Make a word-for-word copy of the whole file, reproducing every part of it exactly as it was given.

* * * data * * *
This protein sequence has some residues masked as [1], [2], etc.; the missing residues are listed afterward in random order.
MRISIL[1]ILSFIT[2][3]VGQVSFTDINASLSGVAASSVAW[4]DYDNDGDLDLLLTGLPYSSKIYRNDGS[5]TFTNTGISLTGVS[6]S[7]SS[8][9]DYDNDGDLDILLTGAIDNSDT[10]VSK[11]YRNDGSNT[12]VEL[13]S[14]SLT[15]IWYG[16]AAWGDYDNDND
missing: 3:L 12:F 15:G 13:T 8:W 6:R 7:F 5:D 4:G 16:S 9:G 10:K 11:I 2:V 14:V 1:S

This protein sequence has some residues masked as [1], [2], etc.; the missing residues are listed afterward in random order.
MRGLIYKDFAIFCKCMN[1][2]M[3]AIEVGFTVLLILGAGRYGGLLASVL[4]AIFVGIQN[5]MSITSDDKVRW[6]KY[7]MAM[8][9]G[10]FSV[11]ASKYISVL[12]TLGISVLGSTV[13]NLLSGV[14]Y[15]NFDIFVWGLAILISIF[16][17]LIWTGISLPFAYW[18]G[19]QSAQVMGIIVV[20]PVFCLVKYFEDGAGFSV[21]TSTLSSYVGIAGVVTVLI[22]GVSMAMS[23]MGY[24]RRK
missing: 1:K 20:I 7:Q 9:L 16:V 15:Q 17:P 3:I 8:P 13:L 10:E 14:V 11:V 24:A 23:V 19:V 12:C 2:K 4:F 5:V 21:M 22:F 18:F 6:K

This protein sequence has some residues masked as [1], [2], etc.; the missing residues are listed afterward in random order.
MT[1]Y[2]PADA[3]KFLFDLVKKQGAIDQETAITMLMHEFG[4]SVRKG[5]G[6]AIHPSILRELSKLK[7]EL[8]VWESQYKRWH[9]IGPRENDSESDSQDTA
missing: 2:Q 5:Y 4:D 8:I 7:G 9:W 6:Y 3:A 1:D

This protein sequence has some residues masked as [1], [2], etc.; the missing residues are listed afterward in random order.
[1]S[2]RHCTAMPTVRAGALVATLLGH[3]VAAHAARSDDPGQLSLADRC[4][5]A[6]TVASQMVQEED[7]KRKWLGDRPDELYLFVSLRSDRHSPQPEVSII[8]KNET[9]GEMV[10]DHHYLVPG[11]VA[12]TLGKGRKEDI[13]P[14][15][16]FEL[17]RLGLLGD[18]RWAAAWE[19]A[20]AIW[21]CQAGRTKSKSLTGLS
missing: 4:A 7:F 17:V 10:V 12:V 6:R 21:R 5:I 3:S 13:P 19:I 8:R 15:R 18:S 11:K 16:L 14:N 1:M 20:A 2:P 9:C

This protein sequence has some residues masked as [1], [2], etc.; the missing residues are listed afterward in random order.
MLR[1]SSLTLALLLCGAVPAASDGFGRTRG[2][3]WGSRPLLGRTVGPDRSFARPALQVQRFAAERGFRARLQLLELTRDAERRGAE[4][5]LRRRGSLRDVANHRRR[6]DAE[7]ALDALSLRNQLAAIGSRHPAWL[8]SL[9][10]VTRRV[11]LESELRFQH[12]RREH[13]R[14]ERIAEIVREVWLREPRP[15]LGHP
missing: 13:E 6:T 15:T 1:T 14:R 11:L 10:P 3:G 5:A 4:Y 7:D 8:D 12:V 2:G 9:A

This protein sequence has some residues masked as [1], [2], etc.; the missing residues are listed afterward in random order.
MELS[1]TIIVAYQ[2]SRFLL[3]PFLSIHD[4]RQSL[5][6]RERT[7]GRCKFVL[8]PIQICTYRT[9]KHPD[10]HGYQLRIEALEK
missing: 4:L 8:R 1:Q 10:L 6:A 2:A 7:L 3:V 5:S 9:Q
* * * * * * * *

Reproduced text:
This protein sequence has some residues masked as [1], [2], etc.; the missing residues are listed afterward in random order.
MRISIL[1]ILSFIT[2][3]VGQVSFTDINASLSGVAASSVAW[4]DYDNDGDLDLLLTGLPYSSKIYRNDGS[5]TFTNTGISLTGVS[6]S[7]SS[8][9]DYDNDGDLDILLTGAIDNSDT[10]VSK[11]YRNDGSNT[12]VEL[13]S[14]SLT[15]IWYG[16]AAWGDYDNDND
missing: 3:L 12:F 15:G 13:T 8:W 6:R 7:F 5:D 4:G 16:S 9:G 10:K 11:I 2:V 14:V 1:S

This protein sequence has some residues masked as [1], [2], etc.; the missing residues are listed afterward in random order.
MRGLIYKDFAIFCKCMN[1][2]M[3]AIEVGFTVLLILGAGRYGGLLASVL[4]AIFVGIQN[5]MSITSDDKVRW[6]KY[7]MAM[8][9]G[10]FSV[11]ASKYISVL[12]TLGISVLGSTV[13]NLLSGV[14]Y[15]NFDIFVWGLAILISIF[16][17]LIWTGISLPFAYW[18]G[19]QSAQVMGIIVV[20]PVFCLVKYFEDGAGFSV[21]TSTLSSYVGIAGVVTVLI[22]GVSMAMS[23]MGY[24]RRK
missing: 1:K 20:I 7:Q 9:L 16:V 15:Q 17:P 3:I 8:P 13:L 10:E 14:V 11:V 24:A 23:V 19:V 12:C 2:K 4:F 5:V 21:M 22:F 18:F 6:K

This protein sequence has some residues masked as [1], [2], etc.; the missing residues are listed afterward in random order.
MT[1]Y[2]PADA[3]KFLFDLVKKQGAIDQETAITMLMHEFG[4]SVRKG[5]G[6]AIHPSILRELSKLK[7]EL[8]VWESQYKRWH[9]IGPRENDSESDSQDTA
missing: 2:Q 5:Y 4:D 8:I 7:G 9:W 6:Y 3:A 1:D

This protein sequence has some residues masked as [1], [2], etc.; the missing residues are listed afterward in random order.
[1]S[2]RHCTAMPTVRAGALVATLLGH[3]VAAHAARSDDPGQLSLADRC[4][5]A[6]TVASQMVQEED[7]KRKWLGDRPDELYLFVSLRSDRHSPQPEVSII[8]KNET[9]GEMV[10]DHHYLVPG[11]VA[12]TLGKGRKEDI[13]P[14][15][16]FEL[17]RLGLLGD[18]RWAAAWE[19]A[20]AIW[21]CQAGRTKSKSLTGLS
missing: 4:A 7:F 17:V 10:V 12:V 6:R 21:R 5:I 3:S 13:P 19:I 8:R 15:R 18:S 11:K 16:L 14:N 1:M 20:A 2:P 9:C

This protein sequence has some residues masked as [1], [2], etc.; the missing residues are listed afterward in random order.
MLR[1]SSLTLALLLCGAVPAASDGFGRTRG[2][3]WGSRPLLGRTVGPDRSFARPALQVQRFAAERGFRARLQLLELTRDAERRGAE[4][5]LRRRGSLRDVANHRRR[6]DAE[7]ALDALSLRNQLAAIGSRHPAWL[8]SL[9][10]VTRRV[11]LESELRFQH[12]RREH[13]R[14]ERIAEIVREVWLREPRP[15]LGHP
missing: 13:E 6:T 15:T 1:T 14:R 11:L 10:P 3:G 5:A 4:Y 7:D 8:D 12:V 2:G 9:A

This protein sequence has some residues masked as [1], [2], etc.; the missing residues are listed afterward in random order.
MELS[1]TIIVAYQ[2]SRFLL[3]PFLSIHD[4]RQSL[5][6]RERT[7]GRCKFVL[8]PIQICTYRT[9]KHPD[10]HGYQLRIEALEK
missing: 4:L 8:R 1:Q 10:L 6:A 2:A 7:L 3:V 5:S 9:Q